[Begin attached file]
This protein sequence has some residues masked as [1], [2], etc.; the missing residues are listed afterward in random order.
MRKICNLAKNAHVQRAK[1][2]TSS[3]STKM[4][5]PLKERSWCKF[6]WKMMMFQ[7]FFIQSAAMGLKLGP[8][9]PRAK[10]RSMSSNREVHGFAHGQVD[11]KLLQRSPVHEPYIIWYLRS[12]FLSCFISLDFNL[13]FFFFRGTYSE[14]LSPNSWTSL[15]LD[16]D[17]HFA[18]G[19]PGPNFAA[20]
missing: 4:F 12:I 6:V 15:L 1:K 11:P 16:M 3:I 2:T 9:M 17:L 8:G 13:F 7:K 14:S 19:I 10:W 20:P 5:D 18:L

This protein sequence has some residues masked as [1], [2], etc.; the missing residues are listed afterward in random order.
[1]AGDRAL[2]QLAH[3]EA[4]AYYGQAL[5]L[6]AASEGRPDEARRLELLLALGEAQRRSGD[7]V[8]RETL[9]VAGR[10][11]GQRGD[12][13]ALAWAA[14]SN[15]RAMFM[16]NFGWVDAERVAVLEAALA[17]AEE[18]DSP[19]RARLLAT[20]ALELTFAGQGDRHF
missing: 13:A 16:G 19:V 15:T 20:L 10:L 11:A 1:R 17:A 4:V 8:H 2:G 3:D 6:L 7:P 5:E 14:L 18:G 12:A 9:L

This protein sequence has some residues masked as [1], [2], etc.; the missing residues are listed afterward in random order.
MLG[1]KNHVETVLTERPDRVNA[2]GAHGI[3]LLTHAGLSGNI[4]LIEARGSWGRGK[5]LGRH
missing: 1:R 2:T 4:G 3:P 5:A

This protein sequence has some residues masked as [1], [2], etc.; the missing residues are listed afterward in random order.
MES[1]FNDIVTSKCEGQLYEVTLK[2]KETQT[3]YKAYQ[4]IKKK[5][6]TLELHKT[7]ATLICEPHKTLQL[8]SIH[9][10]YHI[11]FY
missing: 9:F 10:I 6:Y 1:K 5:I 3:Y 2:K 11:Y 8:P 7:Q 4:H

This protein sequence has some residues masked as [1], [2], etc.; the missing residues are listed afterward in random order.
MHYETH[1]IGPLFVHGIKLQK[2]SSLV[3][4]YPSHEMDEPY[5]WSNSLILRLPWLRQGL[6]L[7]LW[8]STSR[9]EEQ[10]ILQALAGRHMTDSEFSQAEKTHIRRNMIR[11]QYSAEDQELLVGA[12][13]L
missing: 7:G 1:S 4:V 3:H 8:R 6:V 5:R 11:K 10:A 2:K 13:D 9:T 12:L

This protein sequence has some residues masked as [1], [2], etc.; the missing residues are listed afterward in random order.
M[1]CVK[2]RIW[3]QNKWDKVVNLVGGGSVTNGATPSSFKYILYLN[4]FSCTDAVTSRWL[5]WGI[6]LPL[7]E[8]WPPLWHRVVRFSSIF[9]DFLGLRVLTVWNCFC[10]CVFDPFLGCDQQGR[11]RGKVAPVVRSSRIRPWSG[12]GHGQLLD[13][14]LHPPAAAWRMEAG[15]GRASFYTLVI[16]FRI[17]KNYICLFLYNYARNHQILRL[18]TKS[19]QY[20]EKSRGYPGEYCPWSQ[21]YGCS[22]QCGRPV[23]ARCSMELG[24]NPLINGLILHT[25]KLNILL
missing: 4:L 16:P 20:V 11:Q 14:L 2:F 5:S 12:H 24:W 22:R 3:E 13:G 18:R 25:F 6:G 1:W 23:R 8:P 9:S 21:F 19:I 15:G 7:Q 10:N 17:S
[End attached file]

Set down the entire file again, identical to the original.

This protein sequence has some residues masked as [1], [2], etc.; the missing residues are listed afterward in random order.
MRKICNLAKNAHVQRAK[1][2]TSS[3]STKM[4][5]PLKERSWCKF[6]WKMMMFQ[7]FFIQSAAMGLKLGP[8][9]PRAK[10]RSMSSNREVHGFAHGQVD[11]KLLQRSPVHEPYIIWYLRS[12]FLSCFISLDFNL[13]FFFFRGTYSE[14]LSPNSWTSL[15]LD[16]D[17]HFA[18]G[19]PGPNFAA[20]
missing: 4:F 12:I 6:V 15:L 1:K 11:P 16:M 3:I 2:T 9:M 17:L 8:G 13:F 7:K 14:S 19:I 10:W 20:P 5:D 18:L

This protein sequence has some residues masked as [1], [2], etc.; the missing residues are listed afterward in random order.
[1]AGDRAL[2]QLAH[3]EA[4]AYYGQAL[5]L[6]AASEGRPDEARRLELLLALGEAQRRSGD[7]V[8]RETL[9]VAGR[10][11]GQRGD[12][13]ALAWAA[14]SN[15]RAMFM[16]NFGWVDAERVAVLEAALA[17]AEE[18]DSP[19]RARLLAT[20]ALELTFAGQGDRHF
missing: 13:A 16:G 19:V 15:T 20:L 10:L 11:A 1:R 17:A 4:V 8:H 2:G 3:D 6:L 7:P 5:E 14:L 18:G 12:A 9:L

This protein sequence has some residues masked as [1], [2], etc.; the missing residues are listed afterward in random order.
MLG[1]KNHVETVLTERPDRVNA[2]GAHGI[3]LLTHAGLSGNI[4]LIEARGSWGRGK[5]LGRH
missing: 1:R 2:T 4:G 3:P 5:A

This protein sequence has some residues masked as [1], [2], etc.; the missing residues are listed afterward in random order.
MES[1]FNDIVTSKCEGQLYEVTLK[2]KETQT[3]YKAYQ[4]IKKK[5][6]TLELHKT[7]ATLICEPHKTLQL[8]SIH[9][10]YHI[11]FY
missing: 9:F 10:I 6:Y 1:K 5:I 3:Y 2:K 11:Y 8:P 7:Q 4:H

This protein sequence has some residues masked as [1], [2], etc.; the missing residues are listed afterward in random order.
MHYETH[1]IGPLFVHGIKLQK[2]SSLV[3][4]YPSHEMDEPY[5]WSNSLILRLPWLRQGL[6]L[7]LW[8]STSR[9]EEQ[10]ILQALAGRHMTDSEFSQAEKTHIRRNMIR[11]QYSAEDQELLVGA[12][13]L
missing: 7:G 1:S 4:V 3:H 8:R 6:V 5:R 11:K 10:A 2:K 13:D 9:T 12:L

This protein sequence has some residues masked as [1], [2], etc.; the missing residues are listed afterward in random order.
M[1]CVK[2]RIW[3]QNKWDKVVNLVGGGSVTNGATPSSFKYILYLN[4]FSCTDAVTSRWL[5]WGI[6]LPL[7]E[8]WPPLWHRVVRFSSIF[9]DFLGLRVLTVWNCFC[10]CVFDPFLGCDQQGR[11]RGKVAPVVRSSRIRPWSG[12]GHGQLLD[13][14]LHPPAAAWRMEAG[15]GRASFYTLVI[16]FRI[17]KNYICLFLYNYARNHQILRL[18]TKS[19]QY[20]EKSRGYPGEYCPWSQ[21]YGCS[22]QCGRPV[23]ARCSMELG[24]NPLINGLILHT[25]KLNILL
missing: 4:L 16:P 20:V 11:Q 14:L 2:F 5:S 12:H 24:W 22:R 3:E 13:G 18:R 25:F 6:G 1:W 23:R 8:P 9:S 21:F 19:I 15:G 7:Q 10:N 17:S